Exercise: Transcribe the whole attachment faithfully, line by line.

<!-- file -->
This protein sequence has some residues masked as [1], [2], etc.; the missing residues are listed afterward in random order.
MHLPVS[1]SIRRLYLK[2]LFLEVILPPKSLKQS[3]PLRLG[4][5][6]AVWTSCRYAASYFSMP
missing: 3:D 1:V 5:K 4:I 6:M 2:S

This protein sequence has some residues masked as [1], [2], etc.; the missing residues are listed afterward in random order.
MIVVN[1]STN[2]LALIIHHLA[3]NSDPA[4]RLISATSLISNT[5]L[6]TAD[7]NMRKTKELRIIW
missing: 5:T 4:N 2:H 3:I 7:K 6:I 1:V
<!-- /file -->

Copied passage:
This protein sequence has some residues masked as [1], [2], etc.; the missing residues are listed afterward in random order.
MHLPVS[1]SIRRLYLK[2]LFLEVILPPKSLKQS[3]PLRLG[4][5][6]AVWTSCRYAASYFSMP
missing: 3:D 1:V 5:K 4:I 6:M 2:S

This protein sequence has some residues masked as [1], [2], etc.; the missing residues are listed afterward in random order.
MIVVN[1]STN[2]LALIIHHLA[3]NSDPA[4]RLISATSLISNT[5]L[6]TAD[7]NMRKTKELRIIW
missing: 5:T 4:N 2:H 3:I 7:K 6:I 1:V